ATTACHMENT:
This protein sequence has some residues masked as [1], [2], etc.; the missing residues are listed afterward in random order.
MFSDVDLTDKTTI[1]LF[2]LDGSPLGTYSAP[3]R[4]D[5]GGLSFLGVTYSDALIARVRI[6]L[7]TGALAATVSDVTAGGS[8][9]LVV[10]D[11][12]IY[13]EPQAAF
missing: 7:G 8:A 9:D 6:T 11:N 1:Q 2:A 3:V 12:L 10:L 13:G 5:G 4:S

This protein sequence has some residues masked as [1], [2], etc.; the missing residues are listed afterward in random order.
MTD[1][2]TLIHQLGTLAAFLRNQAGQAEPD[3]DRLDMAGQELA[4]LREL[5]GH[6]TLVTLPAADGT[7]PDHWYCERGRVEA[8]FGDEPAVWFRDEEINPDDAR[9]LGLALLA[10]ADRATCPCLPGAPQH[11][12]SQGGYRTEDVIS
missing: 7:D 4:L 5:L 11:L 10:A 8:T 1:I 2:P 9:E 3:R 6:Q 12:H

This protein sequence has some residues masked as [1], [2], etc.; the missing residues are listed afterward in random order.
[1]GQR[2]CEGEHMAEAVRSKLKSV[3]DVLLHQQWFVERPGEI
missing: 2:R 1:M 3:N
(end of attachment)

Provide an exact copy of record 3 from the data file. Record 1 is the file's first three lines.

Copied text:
This protein sequence has some residues masked as [1], [2], etc.; the missing residues are listed afterward in random order.
[1]GQR[2]CEGEHMAEAVRSKLKSV[3]DVLLHQQWFVERPGEI
missing: 2:R 1:M 3:N